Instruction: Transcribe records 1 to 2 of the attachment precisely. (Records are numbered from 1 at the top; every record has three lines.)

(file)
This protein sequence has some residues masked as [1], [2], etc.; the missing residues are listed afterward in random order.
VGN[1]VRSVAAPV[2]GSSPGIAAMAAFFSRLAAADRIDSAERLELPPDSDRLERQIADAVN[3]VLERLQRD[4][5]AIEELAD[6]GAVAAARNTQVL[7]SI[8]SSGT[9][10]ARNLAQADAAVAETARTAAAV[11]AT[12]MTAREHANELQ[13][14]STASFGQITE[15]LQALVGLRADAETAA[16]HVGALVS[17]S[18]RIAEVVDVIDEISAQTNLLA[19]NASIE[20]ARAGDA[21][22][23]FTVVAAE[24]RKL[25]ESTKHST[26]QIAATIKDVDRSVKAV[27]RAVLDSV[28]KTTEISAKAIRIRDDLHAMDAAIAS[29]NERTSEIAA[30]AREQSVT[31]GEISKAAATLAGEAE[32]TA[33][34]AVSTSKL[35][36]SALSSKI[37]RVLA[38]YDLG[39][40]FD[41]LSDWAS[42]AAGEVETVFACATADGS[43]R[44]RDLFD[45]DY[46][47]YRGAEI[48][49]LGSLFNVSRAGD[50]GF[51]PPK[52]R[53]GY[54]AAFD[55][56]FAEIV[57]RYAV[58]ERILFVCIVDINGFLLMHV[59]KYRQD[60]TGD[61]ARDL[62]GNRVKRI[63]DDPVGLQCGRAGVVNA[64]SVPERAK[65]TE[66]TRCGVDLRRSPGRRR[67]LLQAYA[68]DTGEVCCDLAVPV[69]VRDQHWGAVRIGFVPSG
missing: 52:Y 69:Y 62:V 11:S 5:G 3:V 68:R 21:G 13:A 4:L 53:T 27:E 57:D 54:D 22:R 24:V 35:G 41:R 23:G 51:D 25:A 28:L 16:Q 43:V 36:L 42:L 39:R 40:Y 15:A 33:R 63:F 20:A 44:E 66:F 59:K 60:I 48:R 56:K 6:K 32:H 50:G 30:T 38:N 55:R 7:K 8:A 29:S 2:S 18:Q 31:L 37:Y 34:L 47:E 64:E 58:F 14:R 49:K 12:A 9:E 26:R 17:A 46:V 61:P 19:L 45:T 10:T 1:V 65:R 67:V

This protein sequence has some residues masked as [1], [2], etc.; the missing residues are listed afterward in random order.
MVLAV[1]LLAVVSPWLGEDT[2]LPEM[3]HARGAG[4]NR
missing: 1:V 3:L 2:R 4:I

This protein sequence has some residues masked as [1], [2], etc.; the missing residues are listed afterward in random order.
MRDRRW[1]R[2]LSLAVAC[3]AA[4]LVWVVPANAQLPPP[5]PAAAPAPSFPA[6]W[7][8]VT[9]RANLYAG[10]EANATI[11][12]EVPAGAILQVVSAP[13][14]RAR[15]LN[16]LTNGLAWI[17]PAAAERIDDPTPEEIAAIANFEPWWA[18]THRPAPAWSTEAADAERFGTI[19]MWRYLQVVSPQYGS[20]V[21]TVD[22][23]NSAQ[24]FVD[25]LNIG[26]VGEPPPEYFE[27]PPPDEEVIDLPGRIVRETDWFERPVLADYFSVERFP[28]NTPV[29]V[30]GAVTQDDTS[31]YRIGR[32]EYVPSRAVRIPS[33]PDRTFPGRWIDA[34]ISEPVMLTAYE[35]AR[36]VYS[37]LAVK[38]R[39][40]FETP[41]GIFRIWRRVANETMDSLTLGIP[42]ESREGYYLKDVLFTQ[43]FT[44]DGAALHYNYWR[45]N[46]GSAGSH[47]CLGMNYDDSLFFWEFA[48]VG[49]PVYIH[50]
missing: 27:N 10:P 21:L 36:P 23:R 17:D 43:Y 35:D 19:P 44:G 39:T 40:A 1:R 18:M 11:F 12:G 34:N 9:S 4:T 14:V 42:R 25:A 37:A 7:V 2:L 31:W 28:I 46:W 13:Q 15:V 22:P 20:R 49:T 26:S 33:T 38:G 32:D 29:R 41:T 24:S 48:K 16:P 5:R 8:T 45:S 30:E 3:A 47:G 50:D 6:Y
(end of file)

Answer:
This protein sequence has some residues masked as [1], [2], etc.; the missing residues are listed afterward in random order.
VGN[1]VRSVAAPV[2]GSSPGIAAMAAFFSRLAAADRIDSAERLELPPDSDRLERQIADAVN[3]VLERLQRD[4][5]AIEELAD[6]GAVAAARNTQVL[7]SI[8]SSGT[9][10]ARNLAQADAAVAETARTAAAV[11]AT[12]MTAREHANELQ[13][14]STASFGQITE[15]LQALVGLRADAETAA[16]HVGALVS[17]S[18]RIAEVVDVIDEISAQTNLLA[19]NASIE[20]ARAGDA[21][22][23]FTVVAAE[24]RKL[25]ESTKHST[26]QIAATIKDVDRSVKAV[27]RAVLDSV[28]KTTEISAKAIRIRDDLHAMDAAIAS[29]NERTSEIAA[30]AREQSVT[31]GEISKAAATLAGEAE[32]TA[33][34]AVSTSKL[35][36]SALSSKI[37]RVLA[38]YDLG[39][40]FD[41]LSDWAS[42]AAGEVETVFACATADGS[43]R[44]RDLFD[45]DY[46][47]YRGAEI[48][49]LGSLFNVSRAGD[50]GF[51]PPK[52]R[53]GY[54]AAFD[55][56]FAEIV[57]RYAV[58]ERILFVCIVDINGFLLMHV[59]KYRQD[60]TGD[61]ARDL[62]GNRVKRI[63]DDPVGLQCGRAGVVNA[64]SVPERAK[65]TE[66]TRCGVDLRRSPGRRR[67]LLQAYA[68]DTGEVCCDLAVPV[69]VRDQHWGAVRIGFVPSG
missing: 52:Y 69:Y 62:V 11:S 5:G 3:V 68:R 21:G 13:A 4:L 53:T 27:E 57:D 54:D 22:R 24:V 35:G 41:R 23:G 51:D 25:A 28:L 16:Q 43:V 36:L 42:L 39:R 40:Y 15:A 33:R 63:F 20:A 44:E 66:F 59:K 60:I 48:R 56:K 6:K 32:H 50:G 30:T 38:N 55:R 7:K 8:A 29:S 2:S 18:Q 31:L 37:Y 34:L 47:E 64:E 58:F 14:R 49:K 12:A 9:E 26:R 17:A 46:V 61:P 19:L 45:T 10:T 1:V 65:R 67:V

This protein sequence has some residues masked as [1], [2], etc.; the missing residues are listed afterward in random order.
MVLAV[1]LLAVVSPWLGEDT[2]LPEM[3]HARGAG[4]NR
missing: 1:V 3:L 2:R 4:I